Is Harris County DA giving Houston a pass on pot?
Newly elected Harris County District Attorney Kim Ogg has plans to decriminalize misdemeanor marijuana offenses.
Those now detained in Harris County who have never been arrested for marijuana before who are caught with less than 2 ounces are no longer arrested and instead are given a court summons. They then take part in a pretrial diversion program that includes fines, community service and drug education classes.
Ogg has said she believes all the resources currently used to slog pot-smokers through the courts and jails would be better used on combating violent crime. Ogg has estimated she could redirect $10 million of taxpayer dollars to locking up the criminals.
But before you decide to go out and test this new misdemeanor decriminalization law, you might want to be aware of several additional facts:
Marijuana possession remains a federal offense, and the federal law applies to offenses committed on federal property, as well as all national parks and military property nationwide, and other land under federal control. Federal law also applies to offenses involving interstate commerce and importation from other countries.
The federal charge of possession of marijuana is punishable by up to one year in jail and a minimum fine of $1,000 for a first conviction. For a second conviction, the penalties increase to a 15-day mandatory minimum sentence with a maximum of two years in prison and a fine of up to $2,500. Subsequent convictions carry a 90-day mandatory minimum sentence and a maximum of up to three years in prison and a fine of up to $5,000.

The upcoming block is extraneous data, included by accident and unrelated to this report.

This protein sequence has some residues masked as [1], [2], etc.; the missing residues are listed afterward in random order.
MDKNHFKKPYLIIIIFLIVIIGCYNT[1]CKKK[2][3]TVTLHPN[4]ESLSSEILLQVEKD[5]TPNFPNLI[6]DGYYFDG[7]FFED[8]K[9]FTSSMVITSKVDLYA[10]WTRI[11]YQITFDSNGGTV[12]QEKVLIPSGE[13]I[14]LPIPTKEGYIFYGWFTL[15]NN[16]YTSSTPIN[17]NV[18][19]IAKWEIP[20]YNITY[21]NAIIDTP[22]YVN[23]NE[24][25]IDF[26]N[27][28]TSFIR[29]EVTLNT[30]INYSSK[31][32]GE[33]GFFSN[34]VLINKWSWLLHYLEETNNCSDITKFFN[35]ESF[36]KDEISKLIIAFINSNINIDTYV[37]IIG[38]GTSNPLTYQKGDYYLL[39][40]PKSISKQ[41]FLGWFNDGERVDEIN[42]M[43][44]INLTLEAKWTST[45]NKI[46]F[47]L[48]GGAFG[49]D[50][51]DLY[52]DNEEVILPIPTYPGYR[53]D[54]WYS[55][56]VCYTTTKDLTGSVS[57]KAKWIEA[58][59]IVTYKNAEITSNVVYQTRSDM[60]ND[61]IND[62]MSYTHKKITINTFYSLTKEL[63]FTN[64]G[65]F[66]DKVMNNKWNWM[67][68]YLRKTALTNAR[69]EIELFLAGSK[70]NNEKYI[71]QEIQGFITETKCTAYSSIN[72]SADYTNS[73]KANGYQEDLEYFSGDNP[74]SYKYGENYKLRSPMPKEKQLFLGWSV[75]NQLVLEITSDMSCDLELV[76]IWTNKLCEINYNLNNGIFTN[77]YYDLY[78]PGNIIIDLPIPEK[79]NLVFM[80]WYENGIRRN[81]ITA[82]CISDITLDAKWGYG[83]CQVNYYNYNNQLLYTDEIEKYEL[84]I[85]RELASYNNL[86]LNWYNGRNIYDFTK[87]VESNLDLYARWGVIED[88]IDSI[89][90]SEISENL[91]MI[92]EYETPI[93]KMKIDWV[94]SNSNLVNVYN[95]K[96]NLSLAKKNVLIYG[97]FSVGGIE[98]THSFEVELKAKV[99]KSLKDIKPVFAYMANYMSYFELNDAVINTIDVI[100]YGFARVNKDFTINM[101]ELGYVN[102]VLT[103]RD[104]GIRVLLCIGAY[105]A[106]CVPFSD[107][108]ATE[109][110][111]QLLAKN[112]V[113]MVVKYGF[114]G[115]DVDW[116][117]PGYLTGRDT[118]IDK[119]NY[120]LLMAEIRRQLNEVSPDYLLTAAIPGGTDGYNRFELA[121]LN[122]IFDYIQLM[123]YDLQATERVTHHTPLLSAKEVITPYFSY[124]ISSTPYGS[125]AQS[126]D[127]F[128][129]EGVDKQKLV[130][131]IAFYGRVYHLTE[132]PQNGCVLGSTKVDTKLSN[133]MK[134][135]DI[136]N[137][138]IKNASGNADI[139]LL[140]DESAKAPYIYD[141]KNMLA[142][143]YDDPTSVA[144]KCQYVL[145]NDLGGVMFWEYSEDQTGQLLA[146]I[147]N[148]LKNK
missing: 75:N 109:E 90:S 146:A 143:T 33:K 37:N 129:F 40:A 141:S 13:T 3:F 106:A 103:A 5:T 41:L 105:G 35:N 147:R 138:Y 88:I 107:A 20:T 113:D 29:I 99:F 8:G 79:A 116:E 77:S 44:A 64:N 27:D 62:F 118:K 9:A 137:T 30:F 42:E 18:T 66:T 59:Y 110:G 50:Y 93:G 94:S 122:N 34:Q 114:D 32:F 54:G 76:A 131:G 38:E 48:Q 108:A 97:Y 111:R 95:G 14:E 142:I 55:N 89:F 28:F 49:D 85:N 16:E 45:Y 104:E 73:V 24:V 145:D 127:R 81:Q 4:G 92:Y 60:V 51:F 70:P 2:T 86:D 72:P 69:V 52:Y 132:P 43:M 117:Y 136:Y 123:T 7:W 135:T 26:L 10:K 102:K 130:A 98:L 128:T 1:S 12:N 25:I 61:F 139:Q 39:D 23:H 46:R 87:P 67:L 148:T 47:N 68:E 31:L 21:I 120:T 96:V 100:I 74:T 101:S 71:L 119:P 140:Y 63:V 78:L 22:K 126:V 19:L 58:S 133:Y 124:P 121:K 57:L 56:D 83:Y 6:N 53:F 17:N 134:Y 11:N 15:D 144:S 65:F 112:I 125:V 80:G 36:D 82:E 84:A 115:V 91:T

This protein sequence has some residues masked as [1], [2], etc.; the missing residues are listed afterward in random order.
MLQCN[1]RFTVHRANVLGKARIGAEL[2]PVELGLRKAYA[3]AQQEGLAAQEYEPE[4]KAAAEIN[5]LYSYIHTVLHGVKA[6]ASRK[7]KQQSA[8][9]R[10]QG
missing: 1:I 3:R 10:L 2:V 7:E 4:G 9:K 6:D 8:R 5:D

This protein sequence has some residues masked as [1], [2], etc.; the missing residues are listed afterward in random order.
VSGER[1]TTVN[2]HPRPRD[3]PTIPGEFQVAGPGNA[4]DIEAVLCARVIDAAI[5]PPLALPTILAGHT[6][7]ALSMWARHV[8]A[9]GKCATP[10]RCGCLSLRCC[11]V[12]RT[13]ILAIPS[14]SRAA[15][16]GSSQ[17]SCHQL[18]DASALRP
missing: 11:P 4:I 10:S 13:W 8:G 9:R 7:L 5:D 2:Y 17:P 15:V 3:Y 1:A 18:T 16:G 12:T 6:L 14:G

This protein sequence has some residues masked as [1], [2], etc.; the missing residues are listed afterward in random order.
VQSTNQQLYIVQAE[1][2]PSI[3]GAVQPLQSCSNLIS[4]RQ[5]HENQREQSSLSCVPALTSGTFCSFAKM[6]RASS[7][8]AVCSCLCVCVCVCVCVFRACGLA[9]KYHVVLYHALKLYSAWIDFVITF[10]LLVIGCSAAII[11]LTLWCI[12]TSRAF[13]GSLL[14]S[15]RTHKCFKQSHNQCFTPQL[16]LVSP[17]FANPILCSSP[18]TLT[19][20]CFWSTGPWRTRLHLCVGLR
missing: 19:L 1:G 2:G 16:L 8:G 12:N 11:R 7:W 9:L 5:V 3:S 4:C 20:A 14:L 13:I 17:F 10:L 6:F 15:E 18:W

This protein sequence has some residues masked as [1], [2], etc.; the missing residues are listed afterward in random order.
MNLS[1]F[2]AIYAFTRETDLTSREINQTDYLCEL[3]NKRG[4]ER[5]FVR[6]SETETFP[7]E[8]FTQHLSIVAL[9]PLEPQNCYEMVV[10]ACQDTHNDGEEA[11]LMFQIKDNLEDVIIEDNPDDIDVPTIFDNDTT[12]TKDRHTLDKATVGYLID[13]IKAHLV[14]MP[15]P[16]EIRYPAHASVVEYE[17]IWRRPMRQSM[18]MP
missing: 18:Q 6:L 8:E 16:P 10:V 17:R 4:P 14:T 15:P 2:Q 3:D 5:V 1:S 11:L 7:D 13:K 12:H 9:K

Federal law also states that distribution of a small amount of marijuana, for no remuneration, is treated as possession.
Texas law says possession of 2 ounces or less of marijuana is a Class B misdemeanor, punishable by up to 180 days imprisonment and a fine not to exceed $2,000. Possession of between 2 and 4 ounces of marijuana is a Class A misdemeanor, punishable by imprisonment of up to one year and a fine not to exceed $4,000.
If you are stopped by police for driving under the influence of marijuana in Texas, any amount of marijuana that was in the driver’s blood or urine will establish that the driver was under the influence.
So, if you have been charged with a count of marijuana possession or marijuana-related driving offense, you should consult an experienced criminal defense attorney. While the penalties and consequences of a marijuana charge are governed by statutory law, only a local criminal defense attorney can tell you how cases like yours tend to be handled by prosecutors and judges in your jurisdiction.
Legal expert Mike Seiler is an attorney specializing in all aspects of criminal and civil litigation for Montgomery County and surrounding areas. He is one of very few attorneys in the region who have enjoyed successful careers in all three aspects of a courtroom – prosecutor, judge and defender.